IN THE NEWS: Moving Forward For Victims & Death Penalty Reform

SACRAMENTO - In their continued efforts for justice and victims' rights, a group ofdistrict attorneys in California is exploring a death penalty reform initiative for the November 2016 ballot.

"It's time to fix the death penalty so true justice can be served for the families who lost loved ones at the hands of the worst killer in the state," said San Bernardino County District Attorney Michael Ramos. 

Ramos was one of five district attorneys who metwith California Statewide Law Enforcement Association (CSLEA) President Alan Barcelona and CSLEA Chief Counsel Kasey Clark at CSLEA headquarters on August 19, 2015 to discuss renewed death penalty reform efforts.  "We are reaching out to all of our law enforcement partners to help us get the Death Penalty Reform initiative on the ballot," said Ramos.   "We need your help."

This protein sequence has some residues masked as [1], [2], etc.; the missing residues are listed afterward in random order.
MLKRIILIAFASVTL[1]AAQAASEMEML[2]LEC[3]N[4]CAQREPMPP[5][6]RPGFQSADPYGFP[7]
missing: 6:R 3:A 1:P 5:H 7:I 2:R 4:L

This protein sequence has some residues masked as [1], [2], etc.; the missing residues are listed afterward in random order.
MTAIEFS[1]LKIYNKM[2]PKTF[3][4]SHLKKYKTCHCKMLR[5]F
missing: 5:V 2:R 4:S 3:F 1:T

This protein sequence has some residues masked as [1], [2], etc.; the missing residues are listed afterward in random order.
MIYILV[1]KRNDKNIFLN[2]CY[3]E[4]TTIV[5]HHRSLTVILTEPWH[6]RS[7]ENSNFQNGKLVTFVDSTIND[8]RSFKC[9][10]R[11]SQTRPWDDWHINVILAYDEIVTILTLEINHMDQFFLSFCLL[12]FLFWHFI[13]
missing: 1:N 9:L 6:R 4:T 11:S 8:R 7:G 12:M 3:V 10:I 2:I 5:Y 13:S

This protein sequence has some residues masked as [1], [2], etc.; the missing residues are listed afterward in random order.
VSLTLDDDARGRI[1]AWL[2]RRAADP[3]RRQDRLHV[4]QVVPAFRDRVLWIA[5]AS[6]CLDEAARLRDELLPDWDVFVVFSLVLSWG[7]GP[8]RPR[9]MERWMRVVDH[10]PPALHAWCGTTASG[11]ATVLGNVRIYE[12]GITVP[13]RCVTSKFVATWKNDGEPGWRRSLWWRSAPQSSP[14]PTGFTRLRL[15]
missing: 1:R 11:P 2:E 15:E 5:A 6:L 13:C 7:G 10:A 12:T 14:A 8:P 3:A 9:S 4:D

As of June 2015, there are 750 inmates on death row who have sexually assaulted, beat, tortured and or killed.  They stopped at nothing, their victims included children (229) andpeace officers (44).

"The death penalty is reserved for the most heinous killers in our society--serial killers, cop killers, child torturers and mass murderers," said Sacramento County District Attorney Anne Marie Schubert.    "A death penalty sentence is a rare event--it should always be a rare event.  Juries across California have made decisions that in these rare cases, the sentence is appropriate given the horrific and often unspeakable crimes these killers committed. Fixing the death penalty process will not only bring justice to murder victims' families, but will save millions of taxpayer dollars every year."

Ramos and Schubert were joined by District Attorneys Gilbert Otero (Imperial County), Scott Owens (Placer County) and Amanda Hopper (Sutter County) as they discussed future steps for death penalty reform with CSLEA.

"There is no question that the death penalty in California needs to be fixed," said Barcelona.  "Californians support the death penalty, as was evident when Prop 34, which would have eliminated the death penalty, was defeated.  The appellate process needs to be more efficient and the execution protocol needs to be finalized.  Executions in this state have been put on hold for far too long."

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